On July 6, 2016, in Schwartz v. Accuratus Corporation, No. A-73-14-076195, the New Jersey Supreme Court held that individuals other than spouses exposed to take-home toxins may pursue claims against landowners.
This case on appeal from the Third Circuit involved the diagnosis of Brenda Ann Schwartz with chronic beryllium disease (BCD), which is caused by exposure to beryllium. Brenda and her husband, Paul, filed a complaint raising claims of negligence, product liability and strict liability against defendant Accuratus Ceramic Corporation (Accuratus), a ceramics facility where Paul worked in 1978 and 1979. In 1979, Paul began sharing an apartment with an Accuratus co-worker Gregory Altemose. At the time, Paul and Brenda were dating and Brenda frequently visited and stayed overnight at the apartment, where she performed chores, including laundry. After the couple married in June 1980, Brenda and Paul resided in the apartment, where Altemose also continued to live.
Accuratus sought dismissal on the ground that the duty of care in take-home exposure claims recognized by New Jersey’s Supreme Court in Olivo v. Owens-Illinois, Inc., 186 N.J. 394 (2006) was limited to spouses. The trial court agreed with the defendant and dismissed Schwartz’s claims, concluding as a matter of law that it did not owe a duty of care to the plaintiff, who was a roommate, girlfriend and later spouse of one worker and a roommate of the other. The plaintiff filed a Notice of Appeal with the Third Circuit Court of Appeals as the matter, which was initially filed in state court, was removed to the U.S. District Court. The Third Circuit then filed a Petition for Certification of a Question of State Law to the New Jersey Supreme Court asking the question: “Does the premises liability rule set forth in Olivo extend beyond providing a duty of care to the spouse of a person exposed to toxic substances on the landowners’ premises, and, if so, what are the limits on that liability rule and the associated scope of duty?” New Jersey’s Supreme Court answered “yes” and “it depends on the circumstances.”
In Olivo, New Jersey’s Supreme Court held that a landowner could be liable for injuries allegedly caused from asbestos exposure experienced by the wife of a worker who performed welding and steam fitting tasks that brought him into contact with asbestos on the landowner’s premises. There, the Court explained “whether a duty of care can be owed to one who is injured from a dangerous condition on the premises, to which the victim is exposed off-premises, devolves to a question of foreseeability of the risk of harm to that individual or identifiable class of individuals.” Once foreseeability is established, a court must evaluate whether recognition of a duty accords with fairness, justness and predictability applying the following factors: (1) the relationship of the parties; (2) the nature of risk, i.e., how easily the toxin is transmitted; (3) opportunity and ability to exercise care; and (4) the public interest in the proposed solution. Applying such factors to the facts of the case, the Supreme Court in Olivo recognized a duty owed to spouses allegedly injured from “handling the workers’ unprotected work clothing, based on the foreseeable risk of exposure from asbestos borne home on contaminated clothing.”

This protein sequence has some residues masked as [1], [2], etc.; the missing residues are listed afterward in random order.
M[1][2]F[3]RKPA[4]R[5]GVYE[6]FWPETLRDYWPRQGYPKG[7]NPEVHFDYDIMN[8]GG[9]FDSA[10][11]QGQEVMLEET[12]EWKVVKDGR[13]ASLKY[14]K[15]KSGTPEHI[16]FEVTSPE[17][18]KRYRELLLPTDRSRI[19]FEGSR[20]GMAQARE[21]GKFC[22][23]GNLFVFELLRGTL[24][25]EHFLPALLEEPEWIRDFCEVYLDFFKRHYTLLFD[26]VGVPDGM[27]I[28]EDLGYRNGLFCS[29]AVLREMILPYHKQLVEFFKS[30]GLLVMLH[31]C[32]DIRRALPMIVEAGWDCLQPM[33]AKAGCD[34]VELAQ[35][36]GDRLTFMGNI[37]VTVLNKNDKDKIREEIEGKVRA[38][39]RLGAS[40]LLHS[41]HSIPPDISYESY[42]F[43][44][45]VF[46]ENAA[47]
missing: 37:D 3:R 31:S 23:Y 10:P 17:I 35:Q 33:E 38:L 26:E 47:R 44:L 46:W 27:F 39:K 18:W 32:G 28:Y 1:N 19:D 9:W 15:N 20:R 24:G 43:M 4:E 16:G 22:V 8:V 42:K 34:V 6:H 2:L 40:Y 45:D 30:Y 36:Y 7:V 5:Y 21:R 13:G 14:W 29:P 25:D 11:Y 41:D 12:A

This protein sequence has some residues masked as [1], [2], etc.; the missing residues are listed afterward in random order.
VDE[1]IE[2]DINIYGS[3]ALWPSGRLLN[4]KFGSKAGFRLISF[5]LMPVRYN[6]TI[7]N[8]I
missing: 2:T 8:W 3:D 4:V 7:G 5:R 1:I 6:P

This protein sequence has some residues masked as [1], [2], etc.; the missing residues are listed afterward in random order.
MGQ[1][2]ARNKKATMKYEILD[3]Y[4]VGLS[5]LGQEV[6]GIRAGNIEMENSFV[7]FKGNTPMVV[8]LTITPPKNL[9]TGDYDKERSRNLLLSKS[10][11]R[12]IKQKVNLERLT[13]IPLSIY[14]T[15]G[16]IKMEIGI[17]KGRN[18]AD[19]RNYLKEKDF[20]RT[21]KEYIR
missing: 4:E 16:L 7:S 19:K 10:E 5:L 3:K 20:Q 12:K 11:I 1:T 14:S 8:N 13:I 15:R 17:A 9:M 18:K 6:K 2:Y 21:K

NJ Supreme Court Ruling
Relying upon Olivo, New Jersey’s Supreme Court in Schwartz explained that landowners’ concerns about essentially limitless liability were unfounded because the duty recognized under the circumstances in Olivowas “focused on the particularized foreseeability of harm to plaintiff’s wife.” The duty was found to exist based on the foreseeability of regular and close contact with the contaminated material over an extended period of time. That is, the duty of care for take-home toxic tort liability was not defined by the role of a lawfully wedded spouse to someone who worked on the landowner’s premises, but rather by the foreseeability of the plaintiff’s wife who would be handling and laundering the plaintiff’s soiled, asbestos contaminated clothes, which the landowner failed to protect at work and allowed to be taken home by workers.
The Court in Schwartz further explained that Olivo does not state either explicitly or implicitly that the duty of care for take-home toxic tort liability cannot extend beyond a spouse and was not based on some definition of “household” member, or even biological or familial relationships. Accordingly, the Court held that the duty of care recognized in Olivo may extend, in appropriate circumstances, to a plaintiff who is not a spouse and that an assessment should take into account a weighing of the above factors to determine whether the foreseeability, fairness and predictability concerns should lead to the conclusion that a duty of care should be recognized under common law.
The fallout from Schwartz is that defendant landowners will now have more difficulty in securing early dismissals of claims filed by non-spouses. Thanks to Schwartz, defendant landowners will be barred from filing Motions to Dismiss based upon marital status alone at the start of the litigation since the question of liability to a non-spouse is no longer a question of law but a fact question for which discovery is needed. Defendant landowners will now have to go through discovery to investigate the nature of the relationship between the exposed worker and the plaintiff and move for dismissal via a Summary Judgment Motion at the conclusion of discovery. Moreover, even Summary Judgment Motions will be less likely to be granted since trial courts will have to weigh the specific facts of each case and conclude that there is no dispute of material facts. Therefore, to position such claims for early dismissal, aggressive and targeted discovery must be undertaken, as soon as possible, to establish the non-spouse’s lack of close and regular contact with the worker’s exposed clothes.